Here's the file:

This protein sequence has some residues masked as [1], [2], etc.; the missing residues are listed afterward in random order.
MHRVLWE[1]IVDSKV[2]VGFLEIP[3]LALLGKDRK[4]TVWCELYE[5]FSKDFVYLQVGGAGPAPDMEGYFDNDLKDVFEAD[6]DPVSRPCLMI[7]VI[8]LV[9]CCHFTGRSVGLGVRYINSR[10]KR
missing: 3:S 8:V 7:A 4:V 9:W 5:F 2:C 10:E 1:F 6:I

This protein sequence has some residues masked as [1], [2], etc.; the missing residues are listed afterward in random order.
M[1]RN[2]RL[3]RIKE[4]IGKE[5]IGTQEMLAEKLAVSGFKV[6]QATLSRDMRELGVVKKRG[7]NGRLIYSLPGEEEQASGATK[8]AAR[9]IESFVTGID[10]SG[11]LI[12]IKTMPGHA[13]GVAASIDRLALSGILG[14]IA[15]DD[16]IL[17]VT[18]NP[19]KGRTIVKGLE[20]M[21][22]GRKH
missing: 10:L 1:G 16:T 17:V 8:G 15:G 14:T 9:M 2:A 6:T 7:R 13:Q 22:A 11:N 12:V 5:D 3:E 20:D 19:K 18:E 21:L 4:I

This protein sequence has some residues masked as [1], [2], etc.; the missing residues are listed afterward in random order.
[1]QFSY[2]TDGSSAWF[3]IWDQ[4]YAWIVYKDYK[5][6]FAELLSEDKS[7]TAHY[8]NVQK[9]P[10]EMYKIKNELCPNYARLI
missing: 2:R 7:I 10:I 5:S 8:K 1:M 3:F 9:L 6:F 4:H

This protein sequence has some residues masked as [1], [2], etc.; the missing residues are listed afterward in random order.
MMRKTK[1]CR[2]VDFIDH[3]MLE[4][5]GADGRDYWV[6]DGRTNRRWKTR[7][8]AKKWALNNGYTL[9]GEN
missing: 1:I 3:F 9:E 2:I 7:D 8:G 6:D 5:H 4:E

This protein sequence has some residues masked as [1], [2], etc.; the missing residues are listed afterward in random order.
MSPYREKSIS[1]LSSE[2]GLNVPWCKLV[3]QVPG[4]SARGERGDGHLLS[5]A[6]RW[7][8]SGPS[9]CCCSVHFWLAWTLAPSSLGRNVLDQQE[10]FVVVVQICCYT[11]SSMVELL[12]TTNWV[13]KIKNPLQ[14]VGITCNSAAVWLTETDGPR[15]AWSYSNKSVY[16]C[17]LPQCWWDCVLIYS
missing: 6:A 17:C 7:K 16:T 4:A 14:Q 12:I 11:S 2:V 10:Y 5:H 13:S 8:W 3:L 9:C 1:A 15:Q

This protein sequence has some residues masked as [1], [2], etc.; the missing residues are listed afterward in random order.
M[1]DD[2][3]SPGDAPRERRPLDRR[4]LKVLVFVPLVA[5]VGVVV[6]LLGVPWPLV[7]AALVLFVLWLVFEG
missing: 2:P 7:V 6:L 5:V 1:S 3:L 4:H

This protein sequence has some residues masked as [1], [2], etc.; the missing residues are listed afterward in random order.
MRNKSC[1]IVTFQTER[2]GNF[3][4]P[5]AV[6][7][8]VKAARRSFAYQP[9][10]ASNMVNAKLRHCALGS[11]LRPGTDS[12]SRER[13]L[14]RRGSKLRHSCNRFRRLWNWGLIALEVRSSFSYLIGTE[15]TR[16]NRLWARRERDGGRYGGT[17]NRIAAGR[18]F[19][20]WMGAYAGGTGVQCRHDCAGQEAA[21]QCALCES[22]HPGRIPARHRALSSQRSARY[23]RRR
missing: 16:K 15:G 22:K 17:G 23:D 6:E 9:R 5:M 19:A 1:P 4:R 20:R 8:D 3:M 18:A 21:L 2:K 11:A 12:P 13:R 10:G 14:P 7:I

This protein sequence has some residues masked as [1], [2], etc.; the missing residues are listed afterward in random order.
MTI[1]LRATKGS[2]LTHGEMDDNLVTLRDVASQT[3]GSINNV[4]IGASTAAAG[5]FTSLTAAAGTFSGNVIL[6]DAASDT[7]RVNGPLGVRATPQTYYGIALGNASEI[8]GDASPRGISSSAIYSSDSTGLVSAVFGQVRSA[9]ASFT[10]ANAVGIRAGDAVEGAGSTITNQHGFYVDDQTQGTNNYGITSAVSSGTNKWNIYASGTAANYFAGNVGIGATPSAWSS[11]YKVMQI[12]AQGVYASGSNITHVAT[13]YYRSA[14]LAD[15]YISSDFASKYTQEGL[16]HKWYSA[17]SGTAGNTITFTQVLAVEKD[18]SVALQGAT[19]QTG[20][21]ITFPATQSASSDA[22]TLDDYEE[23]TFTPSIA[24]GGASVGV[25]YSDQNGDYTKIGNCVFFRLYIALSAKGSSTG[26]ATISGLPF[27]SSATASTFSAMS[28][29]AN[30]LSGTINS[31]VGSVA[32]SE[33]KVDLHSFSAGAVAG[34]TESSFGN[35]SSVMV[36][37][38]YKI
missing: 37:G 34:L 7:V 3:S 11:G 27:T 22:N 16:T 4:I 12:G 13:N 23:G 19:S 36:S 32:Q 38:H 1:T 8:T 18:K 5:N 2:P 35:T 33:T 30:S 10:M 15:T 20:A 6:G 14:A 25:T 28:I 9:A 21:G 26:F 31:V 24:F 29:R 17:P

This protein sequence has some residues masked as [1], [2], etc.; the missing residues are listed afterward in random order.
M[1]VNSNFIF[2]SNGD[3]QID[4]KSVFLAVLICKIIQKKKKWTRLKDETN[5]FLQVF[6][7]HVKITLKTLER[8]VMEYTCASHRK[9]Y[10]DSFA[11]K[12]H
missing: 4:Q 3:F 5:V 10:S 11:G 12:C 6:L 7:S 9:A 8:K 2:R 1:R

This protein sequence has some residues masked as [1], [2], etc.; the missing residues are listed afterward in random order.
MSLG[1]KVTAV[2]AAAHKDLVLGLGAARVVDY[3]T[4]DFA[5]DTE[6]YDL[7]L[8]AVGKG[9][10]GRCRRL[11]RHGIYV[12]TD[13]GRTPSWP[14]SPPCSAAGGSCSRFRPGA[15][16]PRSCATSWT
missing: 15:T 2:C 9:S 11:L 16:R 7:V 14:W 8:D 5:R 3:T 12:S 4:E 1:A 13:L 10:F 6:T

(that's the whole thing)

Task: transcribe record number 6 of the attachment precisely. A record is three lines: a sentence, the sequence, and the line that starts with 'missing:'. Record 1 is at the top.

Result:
This protein sequence has some residues masked as [1], [2], etc.; the missing residues are listed afterward in random order.
M[1]DD[2][3]SPGDAPRERRPLDRR[4]LKVLVFVPLVA[5]VGVVV[6]LLGVPWPLV[7]AALVLFVLWLVFEG
missing: 2:P 7:V 6:L 5:V 1:S 3:L 4:H